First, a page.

For every quick growth success story in the tech sector there are numerous failures with cash flow and under-capitalisation cited as key challenges. Chartered Accountant Chris Langrick talks about the importance of robust business planning, HMRC schemes and funding options to allow ideas to flourish
There has never been a better time to be a tech entrepreneur with tech investment deals in the North quadrupling in the last 12 months. The North West has seen significant investments into its regional tech companies with the top three - The Hut Group, Push Doctor and Cubic Motion recently commanding £165m of cash – a massive vote of confidence in the market and these companies in particular.
Add to that a recent survey, compiled by Tech Nation from Pitchbook source data and supported by Hiscox, telling us that investment is growing faster in the North than anywhere else in Europe in the last five years and we get a unprecedented picture of economic opportunity for the region.
Deeper analysis of the new data reveals that Manchester is the key performer within the region, with tech investment growing at an incredible 668% over the 2012-17 period.
Of course behind the headlines and the success stories there are many tech businesses that do not make it and one of the key challenges is almost always cash flow and being under-capitalised.
In a fast-moving, complex and competitive sector like tech it is essential to have a robust business plan in place. And this can go against the grain for heads of tech enterprises who see it as boring and restrictive.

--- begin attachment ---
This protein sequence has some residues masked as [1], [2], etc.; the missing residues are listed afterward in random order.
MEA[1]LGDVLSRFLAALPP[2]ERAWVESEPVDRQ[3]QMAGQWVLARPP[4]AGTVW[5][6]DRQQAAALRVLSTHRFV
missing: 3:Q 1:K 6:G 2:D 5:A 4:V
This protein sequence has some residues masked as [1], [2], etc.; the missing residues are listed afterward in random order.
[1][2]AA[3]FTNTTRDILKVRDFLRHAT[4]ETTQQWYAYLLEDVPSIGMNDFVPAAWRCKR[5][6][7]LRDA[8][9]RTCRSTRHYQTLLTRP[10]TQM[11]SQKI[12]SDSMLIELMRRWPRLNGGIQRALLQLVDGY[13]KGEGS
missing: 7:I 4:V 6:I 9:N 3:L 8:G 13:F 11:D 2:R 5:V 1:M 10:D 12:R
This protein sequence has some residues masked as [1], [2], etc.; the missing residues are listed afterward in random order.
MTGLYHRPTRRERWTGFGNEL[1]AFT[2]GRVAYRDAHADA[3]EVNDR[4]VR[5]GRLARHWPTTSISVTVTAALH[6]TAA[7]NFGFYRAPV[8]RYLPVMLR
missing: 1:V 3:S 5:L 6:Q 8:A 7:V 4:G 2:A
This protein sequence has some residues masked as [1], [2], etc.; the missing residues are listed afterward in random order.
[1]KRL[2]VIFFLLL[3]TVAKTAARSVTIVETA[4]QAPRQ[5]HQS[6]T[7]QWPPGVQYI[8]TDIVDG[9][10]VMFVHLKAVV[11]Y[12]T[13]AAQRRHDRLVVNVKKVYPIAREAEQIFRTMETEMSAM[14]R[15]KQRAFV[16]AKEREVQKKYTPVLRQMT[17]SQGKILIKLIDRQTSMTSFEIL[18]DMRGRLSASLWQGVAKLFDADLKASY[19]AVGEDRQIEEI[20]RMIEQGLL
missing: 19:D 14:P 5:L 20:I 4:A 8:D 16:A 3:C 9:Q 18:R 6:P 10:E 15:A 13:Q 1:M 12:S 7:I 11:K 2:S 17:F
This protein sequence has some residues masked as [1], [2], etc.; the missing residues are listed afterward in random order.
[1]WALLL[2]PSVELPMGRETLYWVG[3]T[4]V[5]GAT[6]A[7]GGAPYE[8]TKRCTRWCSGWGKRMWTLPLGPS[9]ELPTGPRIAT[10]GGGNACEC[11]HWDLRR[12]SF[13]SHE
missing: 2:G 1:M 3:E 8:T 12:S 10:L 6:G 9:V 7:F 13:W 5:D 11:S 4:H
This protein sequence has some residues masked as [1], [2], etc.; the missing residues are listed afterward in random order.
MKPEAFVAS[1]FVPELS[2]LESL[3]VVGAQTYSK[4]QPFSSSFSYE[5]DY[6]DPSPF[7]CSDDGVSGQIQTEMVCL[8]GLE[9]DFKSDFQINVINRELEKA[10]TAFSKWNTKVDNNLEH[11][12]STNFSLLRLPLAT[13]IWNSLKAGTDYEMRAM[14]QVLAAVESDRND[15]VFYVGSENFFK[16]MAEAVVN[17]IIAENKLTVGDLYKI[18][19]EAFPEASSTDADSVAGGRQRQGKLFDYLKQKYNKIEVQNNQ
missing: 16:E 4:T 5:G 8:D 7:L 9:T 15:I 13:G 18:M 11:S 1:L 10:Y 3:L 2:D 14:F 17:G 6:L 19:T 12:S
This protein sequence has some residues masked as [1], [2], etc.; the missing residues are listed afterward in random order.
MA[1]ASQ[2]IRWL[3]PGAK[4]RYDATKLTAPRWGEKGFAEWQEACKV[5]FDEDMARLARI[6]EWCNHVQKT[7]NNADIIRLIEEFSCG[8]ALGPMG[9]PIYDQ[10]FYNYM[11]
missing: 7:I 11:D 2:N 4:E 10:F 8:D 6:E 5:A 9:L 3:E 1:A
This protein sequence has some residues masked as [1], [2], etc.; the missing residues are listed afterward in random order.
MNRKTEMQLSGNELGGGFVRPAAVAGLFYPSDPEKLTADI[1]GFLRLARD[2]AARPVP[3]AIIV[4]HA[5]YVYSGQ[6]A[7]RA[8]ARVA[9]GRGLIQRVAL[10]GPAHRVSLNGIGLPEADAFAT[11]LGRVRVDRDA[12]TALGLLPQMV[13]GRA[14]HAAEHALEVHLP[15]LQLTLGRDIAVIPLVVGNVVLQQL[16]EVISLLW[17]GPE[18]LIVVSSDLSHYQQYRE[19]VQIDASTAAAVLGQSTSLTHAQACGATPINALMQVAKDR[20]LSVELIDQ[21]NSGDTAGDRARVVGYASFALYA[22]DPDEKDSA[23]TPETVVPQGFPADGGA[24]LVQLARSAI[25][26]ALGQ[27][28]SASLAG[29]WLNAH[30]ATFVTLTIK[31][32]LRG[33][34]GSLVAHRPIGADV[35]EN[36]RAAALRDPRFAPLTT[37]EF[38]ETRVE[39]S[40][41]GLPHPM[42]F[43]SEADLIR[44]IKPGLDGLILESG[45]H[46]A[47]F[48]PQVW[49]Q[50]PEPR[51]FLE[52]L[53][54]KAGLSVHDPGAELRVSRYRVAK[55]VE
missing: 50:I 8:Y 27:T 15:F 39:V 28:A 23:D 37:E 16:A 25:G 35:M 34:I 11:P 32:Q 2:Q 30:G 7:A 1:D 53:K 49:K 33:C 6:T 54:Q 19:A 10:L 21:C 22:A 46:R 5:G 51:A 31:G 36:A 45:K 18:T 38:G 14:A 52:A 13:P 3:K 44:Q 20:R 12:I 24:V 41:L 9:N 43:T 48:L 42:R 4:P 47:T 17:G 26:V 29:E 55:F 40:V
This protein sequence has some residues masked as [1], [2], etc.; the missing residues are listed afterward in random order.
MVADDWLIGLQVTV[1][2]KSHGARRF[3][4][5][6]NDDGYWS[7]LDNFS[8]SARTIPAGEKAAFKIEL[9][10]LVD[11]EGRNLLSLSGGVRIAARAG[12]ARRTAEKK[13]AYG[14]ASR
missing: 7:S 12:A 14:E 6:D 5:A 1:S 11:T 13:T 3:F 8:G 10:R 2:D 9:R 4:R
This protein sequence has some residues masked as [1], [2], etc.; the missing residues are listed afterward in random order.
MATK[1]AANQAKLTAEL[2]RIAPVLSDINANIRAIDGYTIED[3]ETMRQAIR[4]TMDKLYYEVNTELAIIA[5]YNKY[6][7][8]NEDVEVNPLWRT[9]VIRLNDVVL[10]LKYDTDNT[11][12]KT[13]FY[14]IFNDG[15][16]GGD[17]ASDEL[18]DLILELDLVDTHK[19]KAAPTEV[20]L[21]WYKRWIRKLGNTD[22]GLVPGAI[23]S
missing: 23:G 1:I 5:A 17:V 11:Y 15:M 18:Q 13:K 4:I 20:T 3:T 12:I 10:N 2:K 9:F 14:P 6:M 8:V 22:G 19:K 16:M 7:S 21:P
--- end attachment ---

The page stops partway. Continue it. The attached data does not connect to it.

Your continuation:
But it is fundamental to understand cash requirements at the outset and you can bet your bottom dollar that these big investment deals that have stolen headlines in recent months have been based on sound financial management to date and a clear vision for the future.
There are many sources of cash funding available so look around and find the best options. These include;
- Debt – whilst tech businesses often have limited assets to leverage, there are some banks offering very interesting products to start-up tech businesses.
- Equity – there are many VC and PE companies investing in the sector as we have seen, albeit at the cost of equity. Choosing the right equity partner is important and once the best partnership has been formed, there is likely to be more support than just the cash investment.
- Crowd funding – not for everyone, but this can be a useful channel.
Other key things to consider at the outset for all businesses, but certainly in the tech space, is whether the business might qualify for Enterprise Investment Scheme (EIS), making it more tax efficient and more appealing to private investors. Another question to ask would be do any of my business activities qualify for research and development tax relief and could it qualify for the HMRC patent box? These are all worth exploring.
With so many public and private sources of support funding there are really no excuses for good techies with great ideas in this space to fail. But it is only those who can marry good commercial sense with entrepreneurial flair who will ultimate reap the big growth rewards.
But clearly there is no better time to be doing it.